Tuesday, May 19, 2020

Blind Men & The Elephant

People see what they want to see, based on their expectations and filters.

There is an ancient parable which originated in India, that was taught to us in school.  It is an interesting parable, in that it illustrates how our perception of things is altered by our experiences and prejudices.   The parable, which I am sure you have heard of, goes something like this:
A group of blind men heard that a strange animal, called an elephant, had been brought to the town, but none of them were aware of its shape and form. Out of curiosity, they said: "We must inspect and know it by touch, of which we are capable". So, they sought it out, and when they found it they groped about it. In the case of the first person, whose hand landed on the trunk, said "This being is like a thick snake". For another one whose hand reached its ear, it seemed like a kind of fan. As for another person, whose hand was upon its leg, said, the elephant is a pillar like a tree-trunk. The blind man who placed his hand upon its side said the elephant, "is a wall". Another who felt its tail, described it as a rope. The last felt its tusk, stating the elephant is that which is hard, smooth and like a spear.
What got me thinking about this is how people perceive the current pandemic crisis through the lens of their experience and prejudices.  Everyone, it seems, from all walks of life, imbues the crisis with their own personal politcal prejudices.

For example, the far-left "Democratic Socialist" sees the pandemic and cries, "A perfect example of late-stage capitalism!   The so-called free-market economy simply doesn't work!   Otherwise, there would not be shortages of masks and other 'PPE' supplies, as well as ventilators!   Clearly this virus is a sign that we need to move to a socialist model!"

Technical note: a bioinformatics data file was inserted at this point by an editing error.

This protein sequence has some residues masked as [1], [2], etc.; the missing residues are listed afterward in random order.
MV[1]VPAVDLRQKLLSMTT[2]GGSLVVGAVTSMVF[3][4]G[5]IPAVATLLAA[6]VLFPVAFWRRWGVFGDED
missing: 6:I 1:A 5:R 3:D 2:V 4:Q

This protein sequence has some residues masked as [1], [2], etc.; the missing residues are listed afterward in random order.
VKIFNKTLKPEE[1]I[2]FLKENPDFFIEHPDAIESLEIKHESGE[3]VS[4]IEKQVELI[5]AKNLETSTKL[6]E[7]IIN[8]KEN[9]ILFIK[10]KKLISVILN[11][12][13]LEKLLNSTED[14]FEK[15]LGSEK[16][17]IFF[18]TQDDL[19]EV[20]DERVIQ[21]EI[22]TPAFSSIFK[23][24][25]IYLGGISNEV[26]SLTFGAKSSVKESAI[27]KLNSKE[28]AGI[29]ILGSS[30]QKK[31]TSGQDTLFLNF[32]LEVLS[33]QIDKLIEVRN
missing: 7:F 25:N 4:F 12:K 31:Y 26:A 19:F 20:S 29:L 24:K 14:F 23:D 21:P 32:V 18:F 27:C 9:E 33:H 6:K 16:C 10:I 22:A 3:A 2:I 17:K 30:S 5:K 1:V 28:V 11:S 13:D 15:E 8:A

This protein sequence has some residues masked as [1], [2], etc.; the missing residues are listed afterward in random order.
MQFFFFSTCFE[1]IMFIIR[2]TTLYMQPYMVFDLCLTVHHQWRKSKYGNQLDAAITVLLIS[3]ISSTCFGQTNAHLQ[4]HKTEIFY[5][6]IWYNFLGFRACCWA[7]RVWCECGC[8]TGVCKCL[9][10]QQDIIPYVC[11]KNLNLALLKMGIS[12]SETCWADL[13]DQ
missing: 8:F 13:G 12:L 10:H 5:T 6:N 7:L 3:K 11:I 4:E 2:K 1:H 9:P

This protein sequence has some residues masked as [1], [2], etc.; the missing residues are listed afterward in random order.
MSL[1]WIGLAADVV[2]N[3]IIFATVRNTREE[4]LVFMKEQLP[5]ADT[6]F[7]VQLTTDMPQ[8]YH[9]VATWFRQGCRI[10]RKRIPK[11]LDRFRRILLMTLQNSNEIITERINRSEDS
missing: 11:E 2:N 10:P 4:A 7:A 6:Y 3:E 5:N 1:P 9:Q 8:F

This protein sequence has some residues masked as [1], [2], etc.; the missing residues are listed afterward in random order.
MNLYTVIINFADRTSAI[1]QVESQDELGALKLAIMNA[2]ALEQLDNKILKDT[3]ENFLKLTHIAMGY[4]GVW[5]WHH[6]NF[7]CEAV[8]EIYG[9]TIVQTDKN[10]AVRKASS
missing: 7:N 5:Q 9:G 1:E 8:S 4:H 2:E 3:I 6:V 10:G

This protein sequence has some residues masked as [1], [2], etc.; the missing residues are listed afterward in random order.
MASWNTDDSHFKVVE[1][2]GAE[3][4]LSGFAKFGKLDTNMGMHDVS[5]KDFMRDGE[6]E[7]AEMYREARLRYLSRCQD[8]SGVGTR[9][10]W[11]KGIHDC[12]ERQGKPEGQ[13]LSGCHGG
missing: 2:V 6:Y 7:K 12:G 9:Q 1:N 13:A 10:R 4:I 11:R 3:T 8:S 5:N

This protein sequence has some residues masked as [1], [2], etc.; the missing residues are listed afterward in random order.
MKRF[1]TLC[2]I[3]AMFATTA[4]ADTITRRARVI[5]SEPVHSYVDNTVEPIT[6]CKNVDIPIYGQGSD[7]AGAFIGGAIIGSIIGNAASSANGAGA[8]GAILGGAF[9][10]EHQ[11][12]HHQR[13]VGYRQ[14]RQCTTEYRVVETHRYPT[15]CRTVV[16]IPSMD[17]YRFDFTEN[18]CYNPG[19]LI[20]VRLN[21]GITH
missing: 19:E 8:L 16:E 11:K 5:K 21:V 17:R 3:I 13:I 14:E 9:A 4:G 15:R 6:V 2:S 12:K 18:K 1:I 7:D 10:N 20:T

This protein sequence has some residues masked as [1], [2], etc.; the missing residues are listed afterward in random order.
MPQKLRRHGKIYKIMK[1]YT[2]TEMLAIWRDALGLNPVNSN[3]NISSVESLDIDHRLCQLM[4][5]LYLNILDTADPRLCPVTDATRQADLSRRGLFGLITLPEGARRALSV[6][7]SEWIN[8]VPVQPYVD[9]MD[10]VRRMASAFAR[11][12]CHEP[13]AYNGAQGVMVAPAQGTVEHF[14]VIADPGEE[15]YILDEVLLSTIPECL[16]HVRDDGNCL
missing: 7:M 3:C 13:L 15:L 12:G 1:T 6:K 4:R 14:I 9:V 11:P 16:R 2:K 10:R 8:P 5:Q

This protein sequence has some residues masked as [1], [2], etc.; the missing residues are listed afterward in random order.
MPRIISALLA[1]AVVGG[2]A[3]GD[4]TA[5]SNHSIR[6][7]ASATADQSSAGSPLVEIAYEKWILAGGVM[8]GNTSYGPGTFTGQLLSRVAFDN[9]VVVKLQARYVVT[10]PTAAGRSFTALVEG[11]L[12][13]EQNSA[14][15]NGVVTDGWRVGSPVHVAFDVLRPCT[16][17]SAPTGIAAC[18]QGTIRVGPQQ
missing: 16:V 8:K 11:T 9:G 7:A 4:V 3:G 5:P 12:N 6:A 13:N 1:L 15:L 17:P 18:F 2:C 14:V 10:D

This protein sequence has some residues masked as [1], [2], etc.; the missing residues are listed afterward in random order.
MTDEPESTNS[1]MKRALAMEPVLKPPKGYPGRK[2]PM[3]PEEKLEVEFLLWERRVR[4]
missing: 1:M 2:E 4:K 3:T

Of course, the Socialist doesn't acknowledge that within a few short weeks much of these shortages have been alleviated - because the free-market, when left alone, will fill a void.   Trying to control prices and prevent "gouging" only insured that more people hoarded supplies, as there was little incentive to sell at pre-virus prices.   And of course, in a Communist system, supplies are always in short supply, as evidenced by the empty shelves in Cuba and Venezuela.  And no, Russia and China are no longer "Communist" countries, particularly Russia.

The Democrat, on the other hand, doesn't see this as a condemnation of capitalism, but a condemnation of Trump and the GOP. "Trump botched the response!" they cry, "and the Republicans are more interested in profits than people!"

Perhaps.  Perhaps not.   It is hard to say how Hillary "would have" handled the crises differently.  My take is that people would not go along with "lockdowns" and isolation - as well as the loss of their jobs - in the early stages of this epidemic.  It is human nature that we don't respond to a problem until it reaches crises proportions.  People were sounding the alarm about Hitler and Tojo for more than a decade, and yet even after war was declared in Europe, we refused to get involved - until Japanese planes bombed Pearl Harbor.   Sometimes it takes a crises to get people to act.